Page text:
“Heart and mind and soul are free and all desire is good by our decree. By nature all creation must agree.”
Lyric from the song “Aristotle’s Prayer”

Maybe it’s time to abandon judgmental designations and their restrictive phrases which label people as right-brained, left-brained, artistic, intellectual or spiritual. Surely, most successful people integrate all that they have and all that they understand and perceive in navigating their life’s course.

“…a pilot, in those days, was the only unfettered and entirely independent,
human being that lived in the earth.” – Mark Twain

In Life on the Mississippi, author Mark Twain used the term unfettered in describing the life of a steamboat pilot. Twain saw the “rank and dignity” of this profession as an ultimate choice of self-determination fueled by aspiration, guided by reason and agreed on by all concerned. Clearly this job description is a young man’s fantasy without regard for the encumbrances of relationships. However, just copy and paste this feeling of living without fear into a more mature understanding of the individual in context of others and we may get a grasp of Aristotle’s mindful and reasonable wish for humanity.

“The pattern of the possible is preferred above the rule.”
Lyric from the song “Aristotle’s Prayer”

A truly mature life lived without fear will not be “stuck” in destructive patterns. To arrive fearlessly, however, the rest of us, whenever possible and each at our own pace, will endeavor to break our patterns which no longer serve us. We now know that patterned entrenchment is not good for human beings. We think we’ve just now figured this out with modern psychology, but Aristotle understood this in 340 B.C.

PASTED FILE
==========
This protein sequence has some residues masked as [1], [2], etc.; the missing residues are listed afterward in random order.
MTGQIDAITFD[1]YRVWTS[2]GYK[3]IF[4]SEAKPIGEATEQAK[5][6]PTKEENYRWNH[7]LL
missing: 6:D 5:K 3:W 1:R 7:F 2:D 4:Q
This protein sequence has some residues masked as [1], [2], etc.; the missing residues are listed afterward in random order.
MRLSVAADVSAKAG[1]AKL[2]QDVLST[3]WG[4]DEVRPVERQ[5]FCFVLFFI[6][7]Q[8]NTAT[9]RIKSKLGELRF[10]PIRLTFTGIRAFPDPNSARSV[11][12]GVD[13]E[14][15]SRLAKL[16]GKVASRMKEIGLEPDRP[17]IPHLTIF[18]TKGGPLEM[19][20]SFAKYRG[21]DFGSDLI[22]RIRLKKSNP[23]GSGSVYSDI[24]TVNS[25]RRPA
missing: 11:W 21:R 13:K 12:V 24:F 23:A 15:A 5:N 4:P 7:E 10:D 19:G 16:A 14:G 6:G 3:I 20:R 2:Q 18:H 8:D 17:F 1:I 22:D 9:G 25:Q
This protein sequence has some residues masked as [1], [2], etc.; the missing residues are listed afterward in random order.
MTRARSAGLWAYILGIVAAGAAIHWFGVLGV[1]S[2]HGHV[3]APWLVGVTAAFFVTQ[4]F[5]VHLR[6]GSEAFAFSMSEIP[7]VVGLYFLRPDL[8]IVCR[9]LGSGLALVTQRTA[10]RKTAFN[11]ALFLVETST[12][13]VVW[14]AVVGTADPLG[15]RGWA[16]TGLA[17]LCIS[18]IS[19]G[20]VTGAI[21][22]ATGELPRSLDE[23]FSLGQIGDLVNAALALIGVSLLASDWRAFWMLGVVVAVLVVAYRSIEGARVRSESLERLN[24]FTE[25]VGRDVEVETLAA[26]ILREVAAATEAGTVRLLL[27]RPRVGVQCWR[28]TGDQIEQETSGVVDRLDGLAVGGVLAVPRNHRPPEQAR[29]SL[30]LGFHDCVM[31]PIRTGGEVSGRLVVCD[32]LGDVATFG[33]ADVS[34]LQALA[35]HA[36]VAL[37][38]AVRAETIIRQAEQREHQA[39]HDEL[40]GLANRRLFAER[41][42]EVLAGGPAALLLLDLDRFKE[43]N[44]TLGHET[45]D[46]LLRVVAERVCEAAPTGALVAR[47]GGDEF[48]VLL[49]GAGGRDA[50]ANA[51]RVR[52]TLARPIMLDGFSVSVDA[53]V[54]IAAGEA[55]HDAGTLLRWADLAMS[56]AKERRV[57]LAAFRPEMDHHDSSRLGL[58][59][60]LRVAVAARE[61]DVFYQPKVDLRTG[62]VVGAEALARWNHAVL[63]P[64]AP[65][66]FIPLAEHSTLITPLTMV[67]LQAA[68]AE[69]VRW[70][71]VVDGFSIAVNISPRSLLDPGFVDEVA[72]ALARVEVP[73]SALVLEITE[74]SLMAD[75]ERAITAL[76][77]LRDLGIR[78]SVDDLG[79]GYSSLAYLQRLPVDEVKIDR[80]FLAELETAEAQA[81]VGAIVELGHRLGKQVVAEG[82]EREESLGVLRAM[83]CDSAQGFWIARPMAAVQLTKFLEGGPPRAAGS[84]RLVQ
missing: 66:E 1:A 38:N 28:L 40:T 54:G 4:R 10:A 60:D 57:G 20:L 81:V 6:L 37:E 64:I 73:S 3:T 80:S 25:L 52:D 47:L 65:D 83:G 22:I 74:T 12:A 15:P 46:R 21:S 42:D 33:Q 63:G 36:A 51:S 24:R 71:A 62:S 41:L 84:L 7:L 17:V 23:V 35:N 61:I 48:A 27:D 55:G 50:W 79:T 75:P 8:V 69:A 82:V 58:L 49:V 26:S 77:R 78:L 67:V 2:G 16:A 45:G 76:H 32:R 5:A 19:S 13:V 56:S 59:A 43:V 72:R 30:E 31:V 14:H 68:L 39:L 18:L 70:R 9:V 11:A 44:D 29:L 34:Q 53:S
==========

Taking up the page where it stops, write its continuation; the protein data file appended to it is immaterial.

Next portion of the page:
Truly, “all the wonderment and beauty lay before us and the truth they speak I pray we will believe!”

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Daring to See It


“A Chance for Beauty” from Aristotle’s Prayer

By on 11-08-2005 in Aristotle's Prayer

by Gary Powell

When the integration of the disparate aspects of each of our own histories is complete….. something wonderful happens. Before that time, however, we chase, run in circles and regardless of the goodness of our actions, seldom do we feel “complete”.

We chase, run in circles and regardless of the goodness of our actions, seldom do we feel “complete”.